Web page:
She talks to feminist Jewish and Muslim women, travels to Mexico to understand veneration of Mary, and to Sweden to think about alternatives to exclusively masculine language about God. In Ireland she sees a little of the abortion debate, in the context of the history of punishment, disproportionately of women, of sexual improprieties. In Morocco, in a new spirit of abandon, she sinks into another abusive relationship.
It might seem there is too much emphasis on sex in these books, but that perhaps reflects the authors’ reactions to an overemphasis in their church circles. Sexuality was ‘doublethink’ in Omer’s church culture, with expectations of purity for women while men struggled with pornography. Ward describes things similarly. Marsh, again like Updike, is almost obsessive. Each author describes cycles of fall and repentance and self-obsession souring into disgust at the body (or in Marsh’s case, almost-funny complete distraction). In each of these church cultures, individual morality sits with an awareness of social issues – abortion, refugees, civil rights. But there is a focus on the individual. Marsh and Ward describe a culture of honesty and accountability, of sharing in men’s groups turning creepily into voyeurism at fellow believers’ faults. Omer and Ward describe a kind of passive-aggressive culture where leaders denounce a lack of humility in other leaders.
There is also a focus on conspicuous emotional expression. Marsh felt he never met the expected level of ‘intensity’. Omer describes the fervour, and she notes that the enthusiasm made teens feel important and able to change the world, but later it sounds like a fever dream. Marsh found that the expectations of religious ecstasy compounded the anxiety, but psychotherapy, oddly, took the focus off himself by showing that anxiety is common, and freed him of the guilt of feeling imperfect. For Omer, feelings of inadequacy were compounded by being a woman. She describes being valued but also being subtly undermined because of her gender, both in the church and in her marriage.
Outside, there is a sense of being at war with the world. Ward describes American evangelical Christianity as having ‘lost its mind’, and this is not just a phrase, but sums up a proud anti-intellectualism within evangelicalism, an emphasis on tribalism over critical thinking, lately manifesting darkly in prejudice, conspiracy theories and Trumpism. In this there is a confusion of the counter-cultural gospel with bad biblical interpretation that promotes a cutting-off from the world, a suspicion of difference and a Gnostic dualism that sees nothing of value in the world.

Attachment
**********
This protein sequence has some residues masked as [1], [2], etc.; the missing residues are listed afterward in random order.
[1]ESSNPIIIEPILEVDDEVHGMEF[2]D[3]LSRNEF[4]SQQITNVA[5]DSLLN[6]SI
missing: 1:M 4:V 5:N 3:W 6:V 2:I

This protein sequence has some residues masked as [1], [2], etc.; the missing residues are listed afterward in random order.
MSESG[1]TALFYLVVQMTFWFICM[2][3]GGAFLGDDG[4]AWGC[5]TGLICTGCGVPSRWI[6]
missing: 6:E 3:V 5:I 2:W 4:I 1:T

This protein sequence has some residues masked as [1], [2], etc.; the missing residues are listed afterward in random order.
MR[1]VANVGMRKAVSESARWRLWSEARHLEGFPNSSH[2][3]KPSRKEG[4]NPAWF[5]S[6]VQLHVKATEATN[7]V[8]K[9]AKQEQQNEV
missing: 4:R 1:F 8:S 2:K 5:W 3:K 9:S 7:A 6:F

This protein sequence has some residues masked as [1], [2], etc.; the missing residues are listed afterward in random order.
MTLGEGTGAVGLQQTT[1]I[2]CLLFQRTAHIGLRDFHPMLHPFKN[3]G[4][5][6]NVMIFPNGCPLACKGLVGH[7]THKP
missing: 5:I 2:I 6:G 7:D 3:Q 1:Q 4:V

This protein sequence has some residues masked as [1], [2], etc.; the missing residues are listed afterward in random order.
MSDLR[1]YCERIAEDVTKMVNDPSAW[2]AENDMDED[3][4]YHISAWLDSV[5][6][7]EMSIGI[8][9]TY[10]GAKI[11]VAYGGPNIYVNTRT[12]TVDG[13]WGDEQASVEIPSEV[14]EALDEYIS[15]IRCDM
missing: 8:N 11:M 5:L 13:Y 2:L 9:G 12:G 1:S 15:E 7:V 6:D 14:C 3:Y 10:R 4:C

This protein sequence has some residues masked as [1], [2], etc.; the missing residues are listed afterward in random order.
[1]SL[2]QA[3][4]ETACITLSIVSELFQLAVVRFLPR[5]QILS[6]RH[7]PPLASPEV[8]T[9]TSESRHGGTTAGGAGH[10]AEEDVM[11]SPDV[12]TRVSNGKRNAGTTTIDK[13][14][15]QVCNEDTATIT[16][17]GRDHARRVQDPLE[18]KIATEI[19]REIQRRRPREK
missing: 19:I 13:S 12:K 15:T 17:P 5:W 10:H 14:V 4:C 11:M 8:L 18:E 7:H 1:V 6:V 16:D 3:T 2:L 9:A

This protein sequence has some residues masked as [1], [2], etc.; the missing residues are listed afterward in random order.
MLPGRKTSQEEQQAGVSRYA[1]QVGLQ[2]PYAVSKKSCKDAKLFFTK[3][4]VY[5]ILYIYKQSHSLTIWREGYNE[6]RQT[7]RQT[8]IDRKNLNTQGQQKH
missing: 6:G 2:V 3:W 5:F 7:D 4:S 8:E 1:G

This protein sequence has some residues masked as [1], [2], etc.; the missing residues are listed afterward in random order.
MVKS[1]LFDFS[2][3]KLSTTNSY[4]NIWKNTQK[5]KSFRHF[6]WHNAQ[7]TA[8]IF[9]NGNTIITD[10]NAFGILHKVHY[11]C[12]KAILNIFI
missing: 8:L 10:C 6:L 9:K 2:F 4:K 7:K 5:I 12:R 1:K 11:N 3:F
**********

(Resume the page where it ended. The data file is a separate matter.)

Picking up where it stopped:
Ward notes that rather than seeing ourselves as complex individuals, sometimes at war within ourselves, this viewpoint divides the world into ‘us’ (good) and ‘them’ (bad). In many cases, this is exacerbated by the belief that there is an unseen supernatural battle where angels are on ‘our’ side, and demons are on ‘their’ side. A reason for this is fear of the world and the need for certainty, which people often seek in the church. But, Ward reminds us, Jesus doesn’t promise certainty – he only asks his followers to step out in faith with eyes on the welfare of others and not ourselves.
Ward describes faith as wide, not narrow, and finds in rejecting tribalism a faith that is fuller. Marsh’s story is of moving to a more mature faith in which, as he puts it, rather than being thankful for brokenness, he suspects God wishes us to be whole. As well as psychotherapy helping with his anxiety, he found it steered him towards a church that would ‘accompany’ him in his journey rather than enforce ‘affect’. He also writes of wanting to pass on to his children a ‘trust’ in their hearts, minds and bodies (as parts of God’s good creation). Omer, though she ultimately moves beyond the church, but inspired by Jewish female purification rituals, similarly reclaims the body, of herself and of women generally, as something good.